A Democratic state senator from Columbia says lawmakers should have the authority to remove public housing commissioners when living conditions are hazardous or, worse, lead to a resident’s death.
State Sen. Darrell Jackson, D-Richland, has proposed a bill that would allow state lawmakers to suspend local housing authority commissioners, removing them from office while an investigation can take place, if “there is convincing evidence” of hazardous living conditions or if those conditions lead to the death of residents.
Jackson’s legislation, which a panel of senators will discuss Wednesday, comes in the wake of the January deaths of two residents of Allen Benedict Court, owned and operated by the Columbia Housing Authority. The aging public housing complex located off of Harden Street is in Jackson’s district.
Calvin Witherspoon Jr., 61, and Derrick Caldwell Roper, 30, were found dead from carbon monoxide poisoning in their separate apartments inside the housing complex.
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An inspection of the complex immediately following the deaths found hazardous carbon monoxide levels in multiple buildings. Authorities evacuated and condemned the complex, leaving more than 400 people in transitional homes for a time.
The deaths have led to resignations of some Columbia Housing Authority board members and to the long-time director’s retirement announcement.
Jackson’s bill would give state lawmakers who represent a housing authority’s home county the power to force leadership changes on the board of directors.
If evidence points to hazardous conditions, including those that lead to a death, lawmakers can declare a state of emergency, suspending commissioners for 90 days during an investigation. The city council, which in Columbia’s case appoints the Columbia Housing Authority’s members, would conduct the investigation.
The city’s mayor, or his or her designee, would then assume the powers of the housing authority, according to the bill.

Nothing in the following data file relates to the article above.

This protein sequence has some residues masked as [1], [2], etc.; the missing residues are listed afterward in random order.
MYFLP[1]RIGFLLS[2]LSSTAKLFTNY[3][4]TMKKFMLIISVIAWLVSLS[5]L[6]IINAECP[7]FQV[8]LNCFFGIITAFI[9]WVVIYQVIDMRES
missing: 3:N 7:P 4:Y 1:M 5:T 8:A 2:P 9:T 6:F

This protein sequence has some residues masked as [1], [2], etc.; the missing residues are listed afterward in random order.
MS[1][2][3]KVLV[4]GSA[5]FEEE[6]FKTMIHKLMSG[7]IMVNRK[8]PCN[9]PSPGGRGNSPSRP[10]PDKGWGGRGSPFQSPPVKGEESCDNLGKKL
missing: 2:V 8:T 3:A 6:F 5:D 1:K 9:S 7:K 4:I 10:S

If city council members determine that the housing authority was negligent or responsible for allowing hazardous or deadly housing conditions, commissioners would immediately be removed from office. City council would be responsible for appointing new commissioners.
“It creates an avenue (for changing leadership) in case something severe happens,” said Jackson of his bill, which he said is “similar to what the governor just did with the (Richland County) election commission.”
S.C. Gov. Henry McMaster last month fired the entire Richland County elections board, three months after the agency failed to count more than 1,000 votes in the 2018 election and a day after a tense board meeting that highlighted the agency’s dysfunction.
Columbia City Council members recently appointed four new members to the seven-member housing commission, two who voluntarily stepped down and two who had terms that expired. One commissioner wrote in a resignation letter to Columbia city council members that the commission was “not being given the information it has needed to carry out its governance duties.”
Longtime Housing Authority Director Gilbert Walker announced last month he will retire in June.
Columbia City Councilman Moe Baddourah, who pressed Walker to step down, told The State, “(g)iven the numerous, serious failings of the Housing Authority, new leadership is badly needed.”
As for Jackson’s bill, Baddourah called it “a good step” toward potentially preventing a similar tragedy.
Baddourah, however, said he wants to hear more discussion about the bill, which will be discussed Wednesday during a Senate Labor, Commerce and Industry subcommittee meeting.
Columbia Mayor Steve Benjamin and Housing Authority Commission Chairman Bobby Gist could not immediately be reached for comment.